All mass spectra of the beta-2-microglobulin time series.


Figure S3.

Ranked subgraphs of the beta-2-microglobulin analysis.


Figure S4.

Time Courses of the confirmed beta-2-microglobulin fragments and the predicted dynamics.


Text S1.

A simple peptide-mass-fingerprinting (PMF) strategy to extract intensity values from mass spectra.


Text S2.

Description of the normalization method used for the beta-2-microglobulin data set.


File S1.

Matlab code to generate the input data for MSSimulator to simulate the artificial models.


File S2.

Configuration files for the post-processing of the simulated and real data sets.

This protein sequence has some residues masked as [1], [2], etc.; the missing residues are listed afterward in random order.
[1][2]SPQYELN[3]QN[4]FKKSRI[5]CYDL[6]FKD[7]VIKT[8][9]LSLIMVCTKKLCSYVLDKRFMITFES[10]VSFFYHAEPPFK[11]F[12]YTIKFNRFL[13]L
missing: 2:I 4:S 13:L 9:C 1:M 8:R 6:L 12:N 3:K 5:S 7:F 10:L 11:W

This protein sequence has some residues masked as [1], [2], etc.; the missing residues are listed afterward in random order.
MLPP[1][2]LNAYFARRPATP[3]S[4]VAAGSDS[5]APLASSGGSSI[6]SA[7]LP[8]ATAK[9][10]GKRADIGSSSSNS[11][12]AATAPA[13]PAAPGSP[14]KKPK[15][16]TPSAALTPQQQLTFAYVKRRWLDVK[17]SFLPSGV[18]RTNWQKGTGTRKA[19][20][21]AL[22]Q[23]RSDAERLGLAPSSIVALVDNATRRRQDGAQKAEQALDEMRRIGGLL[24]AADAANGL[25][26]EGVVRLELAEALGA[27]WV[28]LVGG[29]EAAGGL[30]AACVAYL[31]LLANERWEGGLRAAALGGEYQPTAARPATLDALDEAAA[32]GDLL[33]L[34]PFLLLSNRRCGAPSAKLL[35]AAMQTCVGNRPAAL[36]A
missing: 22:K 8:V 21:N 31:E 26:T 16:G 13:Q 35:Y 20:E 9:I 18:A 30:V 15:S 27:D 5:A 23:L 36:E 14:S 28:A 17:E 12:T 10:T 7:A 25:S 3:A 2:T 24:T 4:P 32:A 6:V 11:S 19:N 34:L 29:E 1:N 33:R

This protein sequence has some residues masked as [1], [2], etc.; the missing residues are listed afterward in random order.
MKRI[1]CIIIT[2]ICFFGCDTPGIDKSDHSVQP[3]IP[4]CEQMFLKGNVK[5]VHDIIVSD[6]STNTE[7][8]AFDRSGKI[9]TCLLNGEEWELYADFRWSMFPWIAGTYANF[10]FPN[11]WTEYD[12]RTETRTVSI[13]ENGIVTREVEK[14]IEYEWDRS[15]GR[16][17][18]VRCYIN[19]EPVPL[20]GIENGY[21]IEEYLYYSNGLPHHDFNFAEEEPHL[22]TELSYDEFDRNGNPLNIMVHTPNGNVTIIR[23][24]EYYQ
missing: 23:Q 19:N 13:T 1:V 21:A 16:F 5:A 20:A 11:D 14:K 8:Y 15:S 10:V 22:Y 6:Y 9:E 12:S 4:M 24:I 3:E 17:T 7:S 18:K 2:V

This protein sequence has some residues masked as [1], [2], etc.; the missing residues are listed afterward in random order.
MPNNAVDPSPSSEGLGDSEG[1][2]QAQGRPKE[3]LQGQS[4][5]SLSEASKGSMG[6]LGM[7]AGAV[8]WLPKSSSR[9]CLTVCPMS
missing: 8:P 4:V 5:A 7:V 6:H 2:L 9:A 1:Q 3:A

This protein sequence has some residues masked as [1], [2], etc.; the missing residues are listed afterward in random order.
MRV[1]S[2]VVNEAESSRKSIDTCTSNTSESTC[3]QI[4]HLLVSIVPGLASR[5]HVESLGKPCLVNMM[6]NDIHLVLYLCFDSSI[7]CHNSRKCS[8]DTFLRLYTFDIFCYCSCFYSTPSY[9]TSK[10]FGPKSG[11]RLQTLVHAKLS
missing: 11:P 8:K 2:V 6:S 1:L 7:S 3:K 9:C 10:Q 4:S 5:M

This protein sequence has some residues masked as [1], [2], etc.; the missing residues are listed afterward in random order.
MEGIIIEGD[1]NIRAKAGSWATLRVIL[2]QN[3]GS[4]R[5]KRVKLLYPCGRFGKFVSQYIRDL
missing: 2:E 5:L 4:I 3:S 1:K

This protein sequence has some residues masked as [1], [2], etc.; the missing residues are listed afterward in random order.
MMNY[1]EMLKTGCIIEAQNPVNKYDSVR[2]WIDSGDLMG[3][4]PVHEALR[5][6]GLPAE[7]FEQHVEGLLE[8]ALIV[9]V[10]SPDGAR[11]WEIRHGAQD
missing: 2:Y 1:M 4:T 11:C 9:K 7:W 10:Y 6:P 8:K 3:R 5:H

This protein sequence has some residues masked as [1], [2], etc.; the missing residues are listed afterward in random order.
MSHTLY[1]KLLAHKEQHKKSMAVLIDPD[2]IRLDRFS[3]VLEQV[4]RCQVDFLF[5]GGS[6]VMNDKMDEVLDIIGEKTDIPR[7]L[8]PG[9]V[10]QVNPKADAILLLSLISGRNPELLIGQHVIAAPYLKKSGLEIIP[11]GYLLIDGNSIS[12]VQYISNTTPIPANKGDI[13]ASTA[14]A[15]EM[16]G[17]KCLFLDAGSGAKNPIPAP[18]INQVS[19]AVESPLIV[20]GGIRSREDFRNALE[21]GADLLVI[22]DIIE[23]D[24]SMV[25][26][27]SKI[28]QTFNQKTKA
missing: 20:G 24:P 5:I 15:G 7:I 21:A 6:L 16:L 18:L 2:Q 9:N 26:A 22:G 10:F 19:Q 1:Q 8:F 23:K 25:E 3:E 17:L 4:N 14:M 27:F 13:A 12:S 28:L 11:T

The authors would like to thank Susanna Röblitz from the Computational Systems Biology Group, Konrad-Zuse-Zentrum für Informationstechnik Berlin for her help with POEM and fruitful discussions about the optimal formulation of the estimation problem and Xiaoxia Zhao for her help in measuring some of the test data sets.

Author Contributions

Conceived and designed the experiments: TC KR HS SA. Performed the experiments: SA DH. Analyzed the data: SA. Contributed reagents/materials/analysis tools: DH HS CS. Wrote the paper: SA. Provided background for the parameter estimation problem and the associated model discrimination problem: CS. Advised the mass spectrometry analysis: TC KR HS.